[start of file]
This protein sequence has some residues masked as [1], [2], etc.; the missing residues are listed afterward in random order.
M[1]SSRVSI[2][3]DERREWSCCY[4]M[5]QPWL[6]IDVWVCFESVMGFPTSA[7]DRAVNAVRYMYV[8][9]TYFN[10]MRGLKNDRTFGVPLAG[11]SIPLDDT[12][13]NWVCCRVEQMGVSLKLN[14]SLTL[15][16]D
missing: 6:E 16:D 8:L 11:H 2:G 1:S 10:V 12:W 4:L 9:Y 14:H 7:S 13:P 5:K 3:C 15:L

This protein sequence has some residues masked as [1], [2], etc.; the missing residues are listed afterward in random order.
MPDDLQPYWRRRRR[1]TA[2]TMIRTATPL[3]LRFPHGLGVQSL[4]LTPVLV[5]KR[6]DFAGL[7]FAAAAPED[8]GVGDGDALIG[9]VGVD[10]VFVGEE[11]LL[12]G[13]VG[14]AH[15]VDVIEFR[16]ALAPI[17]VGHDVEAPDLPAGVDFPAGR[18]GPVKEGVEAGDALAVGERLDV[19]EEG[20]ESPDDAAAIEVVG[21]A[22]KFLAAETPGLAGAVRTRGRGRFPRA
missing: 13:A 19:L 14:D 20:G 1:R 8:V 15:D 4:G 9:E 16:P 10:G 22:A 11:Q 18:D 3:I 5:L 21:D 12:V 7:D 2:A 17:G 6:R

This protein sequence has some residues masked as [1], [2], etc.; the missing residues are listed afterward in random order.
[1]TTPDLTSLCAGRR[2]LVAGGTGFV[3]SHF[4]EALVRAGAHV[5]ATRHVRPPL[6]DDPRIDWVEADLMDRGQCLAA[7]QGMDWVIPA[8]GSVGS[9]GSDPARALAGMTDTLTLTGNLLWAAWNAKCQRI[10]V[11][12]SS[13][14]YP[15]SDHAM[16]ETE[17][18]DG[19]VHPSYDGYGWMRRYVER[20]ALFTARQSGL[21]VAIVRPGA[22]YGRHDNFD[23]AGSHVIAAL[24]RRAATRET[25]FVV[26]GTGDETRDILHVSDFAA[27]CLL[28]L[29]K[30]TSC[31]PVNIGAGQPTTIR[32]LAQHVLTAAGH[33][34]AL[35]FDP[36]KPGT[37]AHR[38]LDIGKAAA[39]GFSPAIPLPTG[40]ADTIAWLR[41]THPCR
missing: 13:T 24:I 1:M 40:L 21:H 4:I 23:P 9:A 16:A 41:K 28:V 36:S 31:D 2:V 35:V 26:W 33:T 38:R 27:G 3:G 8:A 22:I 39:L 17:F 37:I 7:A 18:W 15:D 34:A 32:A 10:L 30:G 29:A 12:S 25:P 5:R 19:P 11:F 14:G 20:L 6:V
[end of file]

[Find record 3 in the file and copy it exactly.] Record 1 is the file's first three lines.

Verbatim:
This protein sequence has some residues masked as [1], [2], etc.; the missing residues are listed afterward in random order.
[1]TTPDLTSLCAGRR[2]LVAGGTGFV[3]SHF[4]EALVRAGAHV[5]ATRHVRPPL[6]DDPRIDWVEADLMDRGQCLAA[7]QGMDWVIPA[8]GSVGS[9]GSDPARALAGMTDTLTLTGNLLWAAWNAKCQRI[10]V[11][12]SS[13][14]YP[15]SDHAM[16]ETE[17][18]DG[19]VHPSYDGYGWMRRYVER[20]ALFTARQSGL[21]VAIVRPGA[22]YGRHDNFD[23]AGSHVIAAL[24]RRAATRET[25]FVV[26]GTGDETRDILHVSDFAA[27]CLL[28]L[29]K[30]TSC[31]PVNIGAGQPTTIR[32]LAQHVLTAAGH[33][34]AL[35]FDP[36]KPGT[37]AHR[38]LDIGKAAA[39]GFSPAIPLPTG[40]ADTIAWLR[41]THPCR
missing: 13:T 24:I 1:M 40:L 21:H 4:I 23:P 9:A 16:A 41:K 28:V 36:S 31:D 2:V 35:V 26:W 33:T 38:R 27:G 3:G 8:A 22:I 39:L 17:F 37:I 7:A 18:W 15:D 34:A 32:A 10:L 30:G 29:A 12:S 25:P 5:R 19:P 11:F 14:G 20:L 6:V